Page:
• Suited to workplaces with moderate dust levels.

• OEL: 12x.

• APF 10x.


FFP3 dust masks 

• Highest level of protection.

• Used in workplaces with high levels of dust.

• Suitable for workers who handle hazardous powders (e.g. pharmaceutical industry). 

• Also recommended in workplaces where hazard level is not known.

• OEL: 50x.

• APF: 20x.


It is essential to choose the right type of mask for the work you are undertaking to protect yourself adequately. If you work in an industry where you are required to wear Personal Protective Equipment (PPE), you should ensure your mask meets the appropriate standards.


How to select the right dust mask

Use the following four-step method to select the correct dust mask: 


• Identify the hazards – dust, gas, vapour, metal fumes. 

• Evaluate the hazard severity – what level of severity does the hazard pose? Which area will it affect? (e.g. skin, eye).

• Select the correct dust mask – disposable, half mask, full-face mask etc. 

• Training in fitting and use – Relevant training will optimise employees’ respiratory protection. 


Under current legislation, employers are responsible for providing suitable respiratory protection to employees who need it. This also includes the training in its use and maintenance. 


Dust mask considerations

You can meet the four-step criteria above by conducting a thorough COSHH risk assessment. Once you have established the containment exposure and airborne hazards in your workplace, you can select a dust mask based on its FFP rating. After choosing the correct mask according to its FFP rating, ensure it is comfortable and fits correctly. Also, be sure to check their OEL, as this indicates the mask’s maximum protection against dust. If in doubt, opt for masks with the highest OEL rating possible. Note, for work environments containing highly toxic particles (e.g. asbestos); it is best to select non-disposable masks that include sealing gaskets (i.e. full-face masks).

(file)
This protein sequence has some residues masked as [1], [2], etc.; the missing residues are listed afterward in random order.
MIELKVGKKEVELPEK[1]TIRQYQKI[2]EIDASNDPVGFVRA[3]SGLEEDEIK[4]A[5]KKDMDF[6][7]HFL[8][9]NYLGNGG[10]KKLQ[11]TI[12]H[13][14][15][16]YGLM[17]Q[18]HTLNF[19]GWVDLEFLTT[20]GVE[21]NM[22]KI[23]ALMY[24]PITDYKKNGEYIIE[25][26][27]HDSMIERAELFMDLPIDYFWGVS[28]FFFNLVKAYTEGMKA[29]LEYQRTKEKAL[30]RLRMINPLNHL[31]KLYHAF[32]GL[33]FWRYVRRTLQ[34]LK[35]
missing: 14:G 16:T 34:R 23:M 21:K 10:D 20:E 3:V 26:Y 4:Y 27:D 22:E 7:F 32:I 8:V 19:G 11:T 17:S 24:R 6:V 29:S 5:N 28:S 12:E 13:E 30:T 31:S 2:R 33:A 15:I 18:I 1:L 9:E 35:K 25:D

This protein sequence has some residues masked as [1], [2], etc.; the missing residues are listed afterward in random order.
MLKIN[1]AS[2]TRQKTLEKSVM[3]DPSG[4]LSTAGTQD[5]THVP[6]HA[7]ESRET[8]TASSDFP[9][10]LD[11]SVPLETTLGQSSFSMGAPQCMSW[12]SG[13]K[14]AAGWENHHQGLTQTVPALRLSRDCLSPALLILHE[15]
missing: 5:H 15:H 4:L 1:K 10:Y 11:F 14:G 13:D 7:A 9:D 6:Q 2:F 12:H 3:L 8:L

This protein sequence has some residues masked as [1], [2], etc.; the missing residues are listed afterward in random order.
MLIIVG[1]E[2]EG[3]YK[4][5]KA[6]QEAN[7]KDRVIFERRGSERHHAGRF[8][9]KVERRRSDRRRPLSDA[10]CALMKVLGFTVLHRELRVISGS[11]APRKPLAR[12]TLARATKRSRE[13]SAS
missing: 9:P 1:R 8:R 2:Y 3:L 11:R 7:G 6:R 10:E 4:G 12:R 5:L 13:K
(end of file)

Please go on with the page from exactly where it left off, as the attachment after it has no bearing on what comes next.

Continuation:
Maintenance and replacement of dust masks

It is crucial to select PPE that meets the local and international regulatory standards to protect your workers and comply with the law. Achieve this by establishing efficient maintenance and replacement procedures.  


Start by reinforcing non-disposable mask safety measures by implementing a daily cleaning schedule. Complement this with an RPE stock inventory, prioritising reorders as soon as supplies are low. Your system should be responsive and ensure that masks are replaced at the first sign of any wear and tear, or if they become uncomfortable to wear. Make sure your employees know how to report any faulty RPE/PPE.


Respiratory protection laws and regulations

Respirators which meet the European Standards requirements (EN149:2001) are designed to protect against solids, water-based aerosols, and oil-based products. RPE laws state that employers should conduct a thorough risk assessment before work commences in a hazardous environment. The respiratory protection regulations state that RPE should be worn when: 


• When implementing control measures.

• An inhalation exposure risk remains after the implementation of other controls.

• When conducting emergency work.

• During temporary periods when other controls and measures have failed.

• During short-term exposures to hazardous dust (when other means are impractical).

• Lastly, all RPE must be well maintained and stored in a designated area when not in use.